All rights reserved by Brandon Marie Miller
Benjamin Franklin - American Genius
breakaway republic.Benjamin Franklin, American Genius captures the essence of this exceptional individual through his original writings and hands-on
activities from his era. Activities include: Experiments with static electricity, make Hasty Pudding, play a simple glass armonica, create your own
paper, design and print an almanac cover, learn French words and phrases and dig into your family tree.

Reviews for Benjamin Franklin - American Genius

A VOYA Nonfiction Honor List Book        

A Chicago Public Library Best of the Best Book

“This smart and delightful book captures the magic of Benjamin Franklin and shows why his life is so inspiring. Above all, it celebrates his creativity,
which was the source of his genius.”        
----------Walter Isaacson, author of
Benjamin Franklin: An American Life

“Miller does an excellent job of presenting Franklin’s life in a highly readable manner.”  School Library Journal

“Benjamin Franklin, American Genius brings Franklin and the times in which he lived to life. While rich with facts, this book entertains like a story.
Franklin’s ample wit and intelligence becomes readily apparent through his often-quoted words. In reliving Franklin’s life, the reader also witnesses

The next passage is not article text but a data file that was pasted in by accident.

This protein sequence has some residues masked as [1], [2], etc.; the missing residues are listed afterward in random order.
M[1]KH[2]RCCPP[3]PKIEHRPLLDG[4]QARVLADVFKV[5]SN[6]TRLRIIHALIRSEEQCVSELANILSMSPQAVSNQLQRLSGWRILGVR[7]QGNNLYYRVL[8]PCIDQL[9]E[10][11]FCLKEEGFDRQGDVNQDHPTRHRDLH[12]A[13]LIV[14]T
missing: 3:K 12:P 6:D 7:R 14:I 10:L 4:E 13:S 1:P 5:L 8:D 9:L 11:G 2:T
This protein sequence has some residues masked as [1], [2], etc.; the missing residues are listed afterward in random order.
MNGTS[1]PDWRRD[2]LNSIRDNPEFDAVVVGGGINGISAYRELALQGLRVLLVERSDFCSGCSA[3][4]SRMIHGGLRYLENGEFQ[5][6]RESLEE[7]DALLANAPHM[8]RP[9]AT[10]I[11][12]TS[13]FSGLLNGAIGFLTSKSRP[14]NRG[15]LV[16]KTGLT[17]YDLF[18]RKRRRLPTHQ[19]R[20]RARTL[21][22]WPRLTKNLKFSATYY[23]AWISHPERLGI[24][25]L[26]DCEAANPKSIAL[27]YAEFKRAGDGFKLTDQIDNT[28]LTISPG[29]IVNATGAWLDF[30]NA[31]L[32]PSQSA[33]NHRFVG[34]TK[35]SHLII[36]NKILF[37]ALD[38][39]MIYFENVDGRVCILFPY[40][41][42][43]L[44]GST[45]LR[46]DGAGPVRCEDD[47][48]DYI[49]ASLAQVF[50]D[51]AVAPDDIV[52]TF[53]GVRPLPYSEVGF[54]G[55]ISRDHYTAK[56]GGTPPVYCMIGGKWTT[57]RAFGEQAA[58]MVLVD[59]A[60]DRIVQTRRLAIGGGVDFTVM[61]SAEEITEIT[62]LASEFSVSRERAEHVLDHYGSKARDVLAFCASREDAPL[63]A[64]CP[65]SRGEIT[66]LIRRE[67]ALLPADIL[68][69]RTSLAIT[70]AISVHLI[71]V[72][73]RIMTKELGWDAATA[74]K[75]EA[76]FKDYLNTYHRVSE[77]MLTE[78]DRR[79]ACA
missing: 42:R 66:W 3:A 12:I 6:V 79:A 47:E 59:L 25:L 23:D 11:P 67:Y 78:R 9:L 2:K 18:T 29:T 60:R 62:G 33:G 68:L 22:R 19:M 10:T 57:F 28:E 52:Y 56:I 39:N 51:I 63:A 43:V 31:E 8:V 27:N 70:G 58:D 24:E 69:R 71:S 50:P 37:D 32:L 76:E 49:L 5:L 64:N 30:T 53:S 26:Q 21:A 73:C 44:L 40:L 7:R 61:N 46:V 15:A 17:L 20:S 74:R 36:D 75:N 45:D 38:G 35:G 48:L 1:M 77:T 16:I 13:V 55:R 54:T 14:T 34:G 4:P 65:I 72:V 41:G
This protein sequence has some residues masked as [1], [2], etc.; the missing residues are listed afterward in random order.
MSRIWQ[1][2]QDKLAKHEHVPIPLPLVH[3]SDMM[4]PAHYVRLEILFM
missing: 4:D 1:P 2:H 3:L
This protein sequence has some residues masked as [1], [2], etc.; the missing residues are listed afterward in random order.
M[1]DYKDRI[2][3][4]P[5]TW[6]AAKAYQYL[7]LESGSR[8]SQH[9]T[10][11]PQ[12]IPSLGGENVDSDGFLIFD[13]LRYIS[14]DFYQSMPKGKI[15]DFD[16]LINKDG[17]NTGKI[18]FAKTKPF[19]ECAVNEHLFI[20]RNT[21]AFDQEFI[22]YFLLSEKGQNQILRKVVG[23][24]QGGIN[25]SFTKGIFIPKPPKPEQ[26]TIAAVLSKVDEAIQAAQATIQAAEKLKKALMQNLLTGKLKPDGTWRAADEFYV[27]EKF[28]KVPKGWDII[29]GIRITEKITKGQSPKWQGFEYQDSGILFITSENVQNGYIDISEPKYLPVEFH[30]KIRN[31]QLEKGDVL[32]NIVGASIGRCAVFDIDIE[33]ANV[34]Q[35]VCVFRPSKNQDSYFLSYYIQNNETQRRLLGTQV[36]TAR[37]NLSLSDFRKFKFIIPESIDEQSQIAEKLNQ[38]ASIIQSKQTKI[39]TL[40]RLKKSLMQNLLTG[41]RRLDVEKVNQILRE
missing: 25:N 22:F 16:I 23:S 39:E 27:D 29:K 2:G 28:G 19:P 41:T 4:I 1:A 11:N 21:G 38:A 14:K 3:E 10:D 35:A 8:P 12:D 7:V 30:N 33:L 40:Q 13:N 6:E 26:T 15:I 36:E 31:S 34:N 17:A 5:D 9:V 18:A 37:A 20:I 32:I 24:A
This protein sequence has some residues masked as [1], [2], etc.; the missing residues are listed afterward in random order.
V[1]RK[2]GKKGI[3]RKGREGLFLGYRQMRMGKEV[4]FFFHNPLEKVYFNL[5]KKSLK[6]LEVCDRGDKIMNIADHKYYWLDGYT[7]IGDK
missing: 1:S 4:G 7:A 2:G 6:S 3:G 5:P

the birth of a nation. I think both teachers and homeschooling parents would be hard pressed to find a book better able to encourage an abiding
interest in history.”
Sacramento Book Review

“Miller skillfully blends the political history with the personal biography. The relaxed, narrative style and open book design, with archival illustrations
and frequent sidebars, will attract browsers in a wide age range, while the facts will spark classroom discussion. There is lots of personal drama….”
Booklist
Benjamin Franklin - American Genius  [ages 9 and up. 125 pages. 21
activities. 60 illustrations, places to visit, web sites, further reading,
bibliography, index. Chicago Review Press. ISBN 9781556527579]

Benjamin Franklin arrived in Philadelphia in 1723 as a 17-year-old
runaway. A charming, creative young man not afraid of hard work,
Franklin soon found a job at a local print shop, met the woman he’d
eventually marry, and attracted the attention of Pennsylvania’s governor.
A decade later, he’d become a colonial celebrity with the publication
of Poor Richard: An Almanack and a wealthy man. Always dreaming
of new ways to improve American life, Franklin established the colonies’
first lending library, volunteer fire department, and postal service,
founded a college and hospital, and became a world expert in the study of
electricity.

A firm believer in the glory of Great Britain, Franklin represented the
interests of several colonies in London. But events turned him toward
rebellion, and after years abroad, Franklin returned home to help draft the
Declaration of Independence. The new nation named him Minister to
France where he secured vital financial and military aid for the